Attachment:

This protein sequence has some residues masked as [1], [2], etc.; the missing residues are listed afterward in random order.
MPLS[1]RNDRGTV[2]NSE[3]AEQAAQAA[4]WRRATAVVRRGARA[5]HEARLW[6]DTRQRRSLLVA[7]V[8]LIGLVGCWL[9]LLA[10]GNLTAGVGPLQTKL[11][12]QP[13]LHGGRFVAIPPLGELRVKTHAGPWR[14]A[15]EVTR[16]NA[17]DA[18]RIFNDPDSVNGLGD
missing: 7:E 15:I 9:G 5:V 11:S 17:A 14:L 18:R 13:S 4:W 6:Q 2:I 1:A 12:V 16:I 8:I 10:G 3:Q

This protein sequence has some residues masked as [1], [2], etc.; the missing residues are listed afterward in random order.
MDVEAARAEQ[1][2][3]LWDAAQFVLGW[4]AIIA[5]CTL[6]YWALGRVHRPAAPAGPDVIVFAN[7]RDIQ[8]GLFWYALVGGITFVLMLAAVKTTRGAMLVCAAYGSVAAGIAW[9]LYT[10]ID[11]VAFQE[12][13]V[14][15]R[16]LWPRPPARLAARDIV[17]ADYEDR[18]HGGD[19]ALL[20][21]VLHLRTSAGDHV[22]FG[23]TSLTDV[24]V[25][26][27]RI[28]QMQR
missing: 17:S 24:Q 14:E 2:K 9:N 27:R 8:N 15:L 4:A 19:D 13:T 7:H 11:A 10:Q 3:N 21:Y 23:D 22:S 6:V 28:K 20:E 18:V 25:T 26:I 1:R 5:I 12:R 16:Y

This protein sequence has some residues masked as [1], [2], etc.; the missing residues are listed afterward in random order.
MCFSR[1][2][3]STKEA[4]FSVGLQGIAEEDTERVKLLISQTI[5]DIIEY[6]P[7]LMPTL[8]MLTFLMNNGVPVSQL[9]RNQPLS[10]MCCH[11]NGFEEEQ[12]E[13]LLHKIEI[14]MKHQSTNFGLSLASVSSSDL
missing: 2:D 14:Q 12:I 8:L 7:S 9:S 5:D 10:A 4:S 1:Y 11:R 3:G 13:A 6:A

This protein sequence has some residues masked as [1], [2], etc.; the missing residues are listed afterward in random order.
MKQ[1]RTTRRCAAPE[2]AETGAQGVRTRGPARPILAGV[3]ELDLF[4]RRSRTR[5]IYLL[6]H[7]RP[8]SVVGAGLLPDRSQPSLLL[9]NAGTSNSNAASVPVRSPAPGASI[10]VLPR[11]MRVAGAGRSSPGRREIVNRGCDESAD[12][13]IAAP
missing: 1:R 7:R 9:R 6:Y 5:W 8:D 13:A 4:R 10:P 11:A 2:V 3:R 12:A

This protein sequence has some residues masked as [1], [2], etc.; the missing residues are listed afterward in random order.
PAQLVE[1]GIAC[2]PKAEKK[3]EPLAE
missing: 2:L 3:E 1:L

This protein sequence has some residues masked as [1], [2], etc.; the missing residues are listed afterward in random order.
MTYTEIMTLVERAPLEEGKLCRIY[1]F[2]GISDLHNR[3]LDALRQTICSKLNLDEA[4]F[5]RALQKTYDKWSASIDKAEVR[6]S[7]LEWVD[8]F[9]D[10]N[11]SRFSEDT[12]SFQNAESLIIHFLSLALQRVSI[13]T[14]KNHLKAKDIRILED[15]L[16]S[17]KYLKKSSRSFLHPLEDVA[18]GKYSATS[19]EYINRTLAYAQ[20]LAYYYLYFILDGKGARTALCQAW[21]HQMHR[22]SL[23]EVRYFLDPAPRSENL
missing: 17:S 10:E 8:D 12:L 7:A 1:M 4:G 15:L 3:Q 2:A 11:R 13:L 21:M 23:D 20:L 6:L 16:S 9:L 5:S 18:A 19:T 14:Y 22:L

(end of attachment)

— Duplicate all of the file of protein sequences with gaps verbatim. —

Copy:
This protein sequence has some residues masked as [1], [2], etc.; the missing residues are listed afterward in random order.
MPLS[1]RNDRGTV[2]NSE[3]AEQAAQAA[4]WRRATAVVRRGARA[5]HEARLW[6]DTRQRRSLLVA[7]V[8]LIGLVGCWL[9]LLA[10]GNLTAGVGPLQTKL[11][12]QP[13]LHGGRFVAIPPLGELRVKTHAGPWR[14]A[15]EVTR[16]NA[17]DA[18]RIFNDPDSVNGLGD
missing: 7:E 15:I 9:G 5:V 11:S 17:A 14:L 18:R 13:S 4:W 6:Q 2:I 1:A 12:V 16:I 8:I 10:G 3:Q

This protein sequence has some residues masked as [1], [2], etc.; the missing residues are listed afterward in random order.
MDVEAARAEQ[1][2][3]LWDAAQFVLGW[4]AIIA[5]CTL[6]YWALGRVHRPAAPAGPDVIVFAN[7]RDIQ[8]GLFWYALVGGITFVLMLAAVKTTRGAMLVCAAYGSVAAGIAW[9]LYT[10]ID[11]VAFQE[12][13]V[14][15]R[16]LWPRPPARLAARDIV[17]ADYEDR[18]HGGD[19]ALL[20][21]VLHLRTSAGDHV[22]FG[23]TSLTDV[24]V[25][26][27]RI[28]QMQR
missing: 17:S 24:Q 14:E 2:K 9:N 27:R 8:N 15:L 4:A 19:D 13:T 7:H 11:A 10:Q 3:N 21:Y 23:D 22:S 6:V 28:K 20:E 18:V 25:T 26:I 1:R 5:I 12:R 16:Y

This protein sequence has some residues masked as [1], [2], etc.; the missing residues are listed afterward in random order.
MCFSR[1][2][3]STKEA[4]FSVGLQGIAEEDTERVKLLISQTI[5]DIIEY[6]P[7]LMPTL[8]MLTFLMNNGVPVSQL[9]RNQPLS[10]MCCH[11]NGFEEEQ[12]E[13]LLHKIEI[14]MKHQSTNFGLSLASVSSSDL
missing: 2:D 14:Q 12:I 8:L 7:S 9:S 5:D 10:A 4:S 1:Y 11:R 3:G 13:A 6:A

This protein sequence has some residues masked as [1], [2], etc.; the missing residues are listed afterward in random order.
MKQ[1]RTTRRCAAPE[2]AETGAQGVRTRGPARPILAGV[3]ELDLF[4]RRSRTR[5]IYLL[6]H[7]RP[8]SVVGAGLLPDRSQPSLLL[9]NAGTSNSNAASVPVRSPAPGASI[10]VLPR[11]MRVAGAGRSSPGRREIVNRGCDESAD[12][13]IAAP
missing: 1:R 7:R 9:R 6:Y 5:W 8:D 13:A 4:R 10:P 11:A 2:V 3:R 12:A

This protein sequence has some residues masked as [1], [2], etc.; the missing residues are listed afterward in random order.
PAQLVE[1]GIAC[2]PKAEKK[3]EPLAE
missing: 2:L 3:E 1:L

This protein sequence has some residues masked as [1], [2], etc.; the missing residues are listed afterward in random order.
MTYTEIMTLVERAPLEEGKLCRIY[1]F[2]GISDLHNR[3]LDALRQTICSKLNLDEA[4]F[5]RALQKTYDKWSASIDKAEVR[6]S[7]LEWVD[8]F[9]D[10]N[11]SRFSEDT[12]SFQNAESLIIHFLSLALQRVSI[13]T[14]KNHLKAKDIRILED[15]L[16]S[17]KYLKKSSRSFLHPLEDVA[18]GKYSATS[19]EYINRTLAYAQ[20]LAYYYLYFILDGKGARTALCQAW[21]HQMHR[22]SL[23]EVRYFLDPAPRSENL
missing: 17:S 10:E 8:D 12:L 7:A 1:M 4:G 15:L 3:Q 2:A 11:R 13:L 21:M 23:D 20:L 6:L 16:S 9:L 5:S 18:A 19:T 14:Y 22:L